"I know your method, Socrates.  Ask away!"
        "Tell me, then, what does one do at the beginning of any journey?"
        "I don't know."
        "Yes you do.  Just remember the logical law of consistency, the law of identity that we spoke of a moment ago.  Now what do you do at the beginning?"
        "You begin, I suppose."  I was beginning to sound petulant.
        "Bravo!" Socrates cheered, as if I had just discovered the theory of relativity.  "And does this just happen to you, or do you have to choose to begin?"
        "You have to choose," I said.
        "Well, then, there is your first choice: to begin, or not.  To travel, or not.  To seek a way out of this cave, or not.  To get on this road, or not."
        "If I seek a way out, can you guarantee me that I will find it?"
        "No.  But I can guarantee that if you do not seek it, you will not find it.  Is that not enough to move you to seek?"
        "I don't know, to be quite honest with you ..."
        "Please do.  Please be quite honest with me.  Nothing will work unless you are."
        "I have doubts... All those people sitting here in this cave - it seems confined, but they seem very happy and content."
        "Content they surely are.  Whether they are happy or not is another question - unless happiness is nothing more than contentment."
        "Don't you think it is?"
        "What I think is not important - or shouldn't be to you.  What do you think?"
        "I think it is.  If you're content, you're happy."
        "Have you ever heard of 'contented cows'?"
        "Have you ever watched a cow?  Have you ever observed how contented cows are?"
        "And how discontented humans are?"
        "Yes indeed."
        "Tell me, do you think you can be happier than my cow?"
        "But you are not as contented as a cow?"
        "Then it follows that happiness cannot be the same thing as contentment, does it not?"
        "I guess it does."
        "So which do you seek?  Contentment or happiness?"
        "Good.  Then we can travel.  You see, I cannot lead you out of this cave unless you choose to seek the way out.  And to do that, you must be discontent, not content.  You must disobey the first law of your society's most popular prophets."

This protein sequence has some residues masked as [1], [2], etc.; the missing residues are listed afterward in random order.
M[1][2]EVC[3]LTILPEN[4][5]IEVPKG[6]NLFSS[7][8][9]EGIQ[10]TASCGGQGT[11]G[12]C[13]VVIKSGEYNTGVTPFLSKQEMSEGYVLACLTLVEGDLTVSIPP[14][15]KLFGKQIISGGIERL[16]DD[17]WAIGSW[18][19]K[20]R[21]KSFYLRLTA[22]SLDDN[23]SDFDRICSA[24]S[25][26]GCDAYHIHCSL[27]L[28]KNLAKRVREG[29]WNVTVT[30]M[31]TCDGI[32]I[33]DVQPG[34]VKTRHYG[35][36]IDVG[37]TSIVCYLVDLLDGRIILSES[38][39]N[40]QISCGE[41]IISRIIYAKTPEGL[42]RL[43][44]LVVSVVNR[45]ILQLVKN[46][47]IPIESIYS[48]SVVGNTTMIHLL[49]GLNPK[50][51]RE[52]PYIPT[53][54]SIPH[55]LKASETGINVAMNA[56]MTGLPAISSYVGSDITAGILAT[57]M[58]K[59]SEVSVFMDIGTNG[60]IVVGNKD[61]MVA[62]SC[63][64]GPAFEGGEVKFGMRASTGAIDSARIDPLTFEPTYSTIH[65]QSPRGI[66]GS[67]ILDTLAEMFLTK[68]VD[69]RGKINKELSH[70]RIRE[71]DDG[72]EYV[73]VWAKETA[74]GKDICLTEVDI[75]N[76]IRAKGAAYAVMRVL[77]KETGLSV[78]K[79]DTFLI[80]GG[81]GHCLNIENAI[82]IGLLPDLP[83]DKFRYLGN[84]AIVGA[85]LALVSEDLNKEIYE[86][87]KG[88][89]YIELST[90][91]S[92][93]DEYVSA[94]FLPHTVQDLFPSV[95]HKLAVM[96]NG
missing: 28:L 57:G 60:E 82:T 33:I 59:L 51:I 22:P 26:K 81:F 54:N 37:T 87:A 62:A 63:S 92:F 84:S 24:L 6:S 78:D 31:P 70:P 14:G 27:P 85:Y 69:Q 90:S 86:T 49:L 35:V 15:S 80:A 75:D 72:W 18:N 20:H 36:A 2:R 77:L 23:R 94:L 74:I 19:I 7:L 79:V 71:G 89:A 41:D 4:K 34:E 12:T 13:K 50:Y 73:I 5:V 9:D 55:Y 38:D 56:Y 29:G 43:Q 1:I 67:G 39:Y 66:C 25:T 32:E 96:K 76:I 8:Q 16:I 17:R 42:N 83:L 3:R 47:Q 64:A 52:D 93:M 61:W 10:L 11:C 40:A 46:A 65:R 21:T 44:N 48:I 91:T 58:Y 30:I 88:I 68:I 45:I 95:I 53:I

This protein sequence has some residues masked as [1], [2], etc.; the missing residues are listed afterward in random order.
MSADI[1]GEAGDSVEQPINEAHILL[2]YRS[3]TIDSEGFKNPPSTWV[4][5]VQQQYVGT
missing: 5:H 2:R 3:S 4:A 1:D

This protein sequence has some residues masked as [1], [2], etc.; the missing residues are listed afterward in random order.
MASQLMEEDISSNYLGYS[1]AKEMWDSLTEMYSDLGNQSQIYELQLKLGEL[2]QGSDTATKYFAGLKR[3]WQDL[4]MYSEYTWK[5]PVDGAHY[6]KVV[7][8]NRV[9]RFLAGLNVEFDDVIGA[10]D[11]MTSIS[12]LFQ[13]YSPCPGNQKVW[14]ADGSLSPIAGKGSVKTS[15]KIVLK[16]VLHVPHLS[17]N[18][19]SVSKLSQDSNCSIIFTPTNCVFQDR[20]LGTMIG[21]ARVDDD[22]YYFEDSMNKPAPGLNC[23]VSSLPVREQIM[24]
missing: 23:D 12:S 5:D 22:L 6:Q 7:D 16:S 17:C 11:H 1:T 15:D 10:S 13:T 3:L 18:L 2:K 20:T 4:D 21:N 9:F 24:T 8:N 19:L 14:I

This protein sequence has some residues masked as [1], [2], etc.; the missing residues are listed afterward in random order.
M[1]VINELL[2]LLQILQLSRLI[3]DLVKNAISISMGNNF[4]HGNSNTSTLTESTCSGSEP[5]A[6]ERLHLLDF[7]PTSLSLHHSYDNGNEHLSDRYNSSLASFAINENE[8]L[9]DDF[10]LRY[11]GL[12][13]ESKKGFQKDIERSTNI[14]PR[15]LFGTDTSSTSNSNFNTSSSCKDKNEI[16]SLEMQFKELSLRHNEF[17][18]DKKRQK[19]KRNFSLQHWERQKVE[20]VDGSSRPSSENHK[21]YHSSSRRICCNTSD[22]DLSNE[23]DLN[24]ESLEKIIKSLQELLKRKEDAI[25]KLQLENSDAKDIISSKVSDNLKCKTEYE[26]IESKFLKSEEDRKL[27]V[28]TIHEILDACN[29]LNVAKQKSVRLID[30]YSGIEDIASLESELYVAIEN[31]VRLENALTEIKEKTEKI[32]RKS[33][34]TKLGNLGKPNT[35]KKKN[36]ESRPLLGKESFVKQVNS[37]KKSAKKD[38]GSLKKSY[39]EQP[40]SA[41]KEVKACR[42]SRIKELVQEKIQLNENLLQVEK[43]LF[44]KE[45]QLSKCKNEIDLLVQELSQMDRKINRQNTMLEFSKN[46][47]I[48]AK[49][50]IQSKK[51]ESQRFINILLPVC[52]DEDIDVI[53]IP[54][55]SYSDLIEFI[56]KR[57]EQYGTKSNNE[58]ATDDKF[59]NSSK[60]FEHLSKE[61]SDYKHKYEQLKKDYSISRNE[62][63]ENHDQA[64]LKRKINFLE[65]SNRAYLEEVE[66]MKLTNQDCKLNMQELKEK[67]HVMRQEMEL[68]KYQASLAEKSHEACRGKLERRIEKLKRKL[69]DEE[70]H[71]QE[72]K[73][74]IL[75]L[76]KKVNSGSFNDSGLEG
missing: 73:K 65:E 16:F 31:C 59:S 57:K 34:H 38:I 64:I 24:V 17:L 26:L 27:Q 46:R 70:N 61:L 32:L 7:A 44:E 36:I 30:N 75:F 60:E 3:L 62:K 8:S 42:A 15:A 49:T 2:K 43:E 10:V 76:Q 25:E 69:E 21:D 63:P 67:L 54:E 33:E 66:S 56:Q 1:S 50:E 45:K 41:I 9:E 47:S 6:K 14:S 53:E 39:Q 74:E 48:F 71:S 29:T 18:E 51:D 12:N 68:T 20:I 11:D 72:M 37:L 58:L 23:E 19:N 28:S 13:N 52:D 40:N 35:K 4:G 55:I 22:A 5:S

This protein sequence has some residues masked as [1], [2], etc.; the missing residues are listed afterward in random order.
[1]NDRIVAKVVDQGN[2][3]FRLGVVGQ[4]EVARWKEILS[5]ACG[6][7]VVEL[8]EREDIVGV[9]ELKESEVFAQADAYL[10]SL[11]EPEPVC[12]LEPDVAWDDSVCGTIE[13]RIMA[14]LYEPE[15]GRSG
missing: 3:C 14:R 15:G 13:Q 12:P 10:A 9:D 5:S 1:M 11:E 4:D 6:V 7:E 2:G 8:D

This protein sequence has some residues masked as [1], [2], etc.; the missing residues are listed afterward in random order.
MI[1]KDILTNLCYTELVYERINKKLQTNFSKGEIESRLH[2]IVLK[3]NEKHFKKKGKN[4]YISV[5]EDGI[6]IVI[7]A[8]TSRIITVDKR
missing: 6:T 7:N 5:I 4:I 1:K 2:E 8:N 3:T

"What law?  What prophets?"
        "Your pop psychologists, whose law is 'Accept yourself as you are.' In other words, be contented, be a cow.  If you will not chose to question their authority, you will not question anything, except the shadows on the wall of this cave."
        "I see.  My first choice, then, is to choose whether to be Socrates dissatisfied or a cow satisfied."
        I thought Socrates was getting ready to congratulate me on this wisdom, and I was getting ready to feel satisfied about my dissatisfaction, when suddenly one of the inhabitants of the cave rose from his seat, turned to me and interrupted.  I saw that he came not from one of the small chairs but from a tasteful little walled garden in an unusually pleasant corner of the cave.
        "Don't let this charlatan seduce you," he said to me.  "There is nowhere else to go except this cave.  This is all there is.  Tales of another world outside the cave are mere myths.  There is no proof of those other realms that Socrates will claim to lead you into.  Only children believe such fantasies."
        Disconcerted, I now began to doubt and wonder what I was supposed to do.  Socrates, however, was neither discouraged nor upset by the man's attack.  He even seemed to recognize him as an old friend.  "Why, Epicurus!  I suspected you would show up.  It seems it is time for us to go to war again for another soul."

The Journey - A Spriritual Roadmap for Modern Pilgrims by Peter Kreeft.  InterVarsity Press, 1996.